Eel River Brew Review

Eel River Brewery:

From Organic Barley to World-Class Beer

If brewing is a dance, then the girl Owner/Brewer Master Ted Vivatson brought is the prettiest of them all. He was the first in the United States to have a certified organic brewery. In a time when others are using GMO crops and pesticide riddled ingredients, he took the road untraveled. Brewing organically is, on average, 30% more expensive than neo-traditional methods. He re-invented the industry. By seeking out organic components from as far as New Zealand for his hops he opened the door for organic breweries around the country. He looks as near as Humboldt itself, for the organic beef and ingredients he uses in the brewpub’s kitchen. In doing so, he endeavors to set a standard of excellence that not only surpass American standards, but compete and win against a litany of world renowned foreign breweries. ERB has won enough gold medals over the years to make Michael Phelps feel like an under-achiever.

 

Walking into the 20,000 sq. foot main brewhouse in Scotia it is instantly apparent that there is a peaceful rhythm and almost team-like atmosphere in the air. There is no one rushing. There is no one shouting. Everyone seemed to know their job and do it with an almost silent precision. One reason for this Ted explains is because he likes to hire people who know virtually nothing about brewing. His current Head Brewer Mike Smith started out washing dishes in the kitchen. He paid for Mike to attend school and thus cultivated a passionate and committed student in the art of brewing.

 

The artistry and craftsmanship that goes into every bottle of beer is really quite extraordinary. What is also incredible is the amount of insider language that is misrepresented to fool the general public by the large beer conglomerates. “Cold-filtering” is something everyone does because as Ted says, “It is impossible to filter beer warm”. The idea of “beach wood aged” as something special is a lie as well. Beach wood aging actually shortens the brewing process making a bad beer brew faster. As for real ingredients; many big companies who rely on frogs or icy trains to sell their beer, use feed corn or rice instead of the organic barley and hops that ERB uses. Even the water is something special when it comes to ERB. They get theirs from an underground aquifer. Ted believes good water is hard to come by since- “good brew water is bad for pipes.”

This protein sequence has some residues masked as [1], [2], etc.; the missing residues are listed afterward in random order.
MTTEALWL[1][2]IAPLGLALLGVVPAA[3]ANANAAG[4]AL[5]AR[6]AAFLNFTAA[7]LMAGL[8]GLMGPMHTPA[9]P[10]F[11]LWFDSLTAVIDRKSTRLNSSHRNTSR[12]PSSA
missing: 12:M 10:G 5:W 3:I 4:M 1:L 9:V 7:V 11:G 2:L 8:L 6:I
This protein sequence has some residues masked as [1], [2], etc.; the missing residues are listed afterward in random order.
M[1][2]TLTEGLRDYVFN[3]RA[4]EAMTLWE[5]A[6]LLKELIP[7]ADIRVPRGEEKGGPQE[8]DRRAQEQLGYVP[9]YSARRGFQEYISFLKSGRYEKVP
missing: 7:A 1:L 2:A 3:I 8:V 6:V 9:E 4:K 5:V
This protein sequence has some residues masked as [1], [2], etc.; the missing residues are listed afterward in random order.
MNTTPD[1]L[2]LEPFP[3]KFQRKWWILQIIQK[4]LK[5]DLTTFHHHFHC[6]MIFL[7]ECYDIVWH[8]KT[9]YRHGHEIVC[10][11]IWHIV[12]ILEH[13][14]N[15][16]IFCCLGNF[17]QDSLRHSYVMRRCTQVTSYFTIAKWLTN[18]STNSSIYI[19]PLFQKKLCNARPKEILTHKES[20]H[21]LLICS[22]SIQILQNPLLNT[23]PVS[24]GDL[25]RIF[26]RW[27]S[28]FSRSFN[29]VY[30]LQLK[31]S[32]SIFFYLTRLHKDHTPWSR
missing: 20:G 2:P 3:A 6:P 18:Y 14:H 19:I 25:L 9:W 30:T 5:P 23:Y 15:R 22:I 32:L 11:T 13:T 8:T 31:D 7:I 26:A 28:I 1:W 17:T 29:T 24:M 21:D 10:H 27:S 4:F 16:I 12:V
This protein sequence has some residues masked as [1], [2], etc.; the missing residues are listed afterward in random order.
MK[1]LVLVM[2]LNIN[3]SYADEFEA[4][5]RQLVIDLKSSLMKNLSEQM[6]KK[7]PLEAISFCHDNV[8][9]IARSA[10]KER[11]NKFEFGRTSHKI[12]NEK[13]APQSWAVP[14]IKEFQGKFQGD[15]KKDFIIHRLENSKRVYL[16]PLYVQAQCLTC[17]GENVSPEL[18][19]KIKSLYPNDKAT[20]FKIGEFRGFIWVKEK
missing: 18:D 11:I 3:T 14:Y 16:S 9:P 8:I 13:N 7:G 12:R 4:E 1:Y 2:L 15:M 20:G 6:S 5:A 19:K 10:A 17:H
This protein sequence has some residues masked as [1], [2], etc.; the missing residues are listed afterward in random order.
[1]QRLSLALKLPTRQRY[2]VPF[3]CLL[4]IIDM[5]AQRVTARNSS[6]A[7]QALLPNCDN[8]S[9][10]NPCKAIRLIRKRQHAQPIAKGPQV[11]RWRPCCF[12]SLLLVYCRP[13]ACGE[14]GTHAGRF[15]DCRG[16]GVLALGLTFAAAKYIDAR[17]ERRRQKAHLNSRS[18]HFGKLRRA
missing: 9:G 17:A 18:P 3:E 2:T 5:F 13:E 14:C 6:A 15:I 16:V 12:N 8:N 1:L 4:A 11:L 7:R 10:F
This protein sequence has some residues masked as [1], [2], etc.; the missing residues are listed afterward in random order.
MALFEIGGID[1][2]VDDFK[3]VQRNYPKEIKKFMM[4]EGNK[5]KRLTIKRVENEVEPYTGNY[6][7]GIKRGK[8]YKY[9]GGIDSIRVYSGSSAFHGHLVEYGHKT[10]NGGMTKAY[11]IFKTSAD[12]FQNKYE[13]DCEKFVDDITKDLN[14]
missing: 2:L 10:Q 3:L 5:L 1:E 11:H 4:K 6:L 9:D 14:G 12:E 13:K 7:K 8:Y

To see how it’s done, when it’s done right, Ted walked through the process. First, you must “mill” the malted barley to release the sugars.

 


Second, you take the sugary extract of the malted barley called “wort” and add it to a “kettle” with hops and boil. It is at this stage where a lot of opportunities exist for dictating the flavor and type of beer you will have. It is also at this stage that Ted takes his spent barley and feeds it to local cattle further reducing the already very low waste in the production system.

To remove larger particles or “grub”, the contents of the kettle is placed into a “whirlpool” where centrifugal force and gravity are used at a means of filtering out the grub.

 

You then transfer the now filtered wort to the “heat exchanger” where the wort is cooled to a temperature that is habitable for the yeast.

Once the wort is cooled, it and the yeast are added to a fermentation tank causing the yeast to eat the sugar where it “Farts C02 and pisses alcohol” Ted explains. The beer may remain in this fermentation tank for as long as 8 weeks for a lager and as little as 2 for an ale.

 

Once the brewer is satisfied with the beer he will move it to conditioning tank(s) that allows the yeast to drop to the bottom and the CO2 levels can be adjusted.

 

 

 

 

 

 

Finally the beer is ready to be put into kegs, bottles or whiskey casks like ERB’s world famous Triple Exultation. It takes two years in whiskey barrels to create the only beer to win three awards in the same year.

Their bottling line does a 120 bottles a minute on average. That is barely a fraction of what the beer giants produce. ERB places their emphasis on quality and as small as they might be, the $60,000 dollars they spend on their Quality Control program a year, speaks volumes about their dedication to creating something more than just golden liquid to play beer pong with.

Due to the fact that ERB is organic, they do not use the cleaning agents that most companies would easily compromise their integrity for. Because of this when they get a bad batch they dump it. They recently had a batch of beer worth thousands of dollars that was contaminated due to a crack in the tank, so they decided lose the beer rather than their standard of excellence.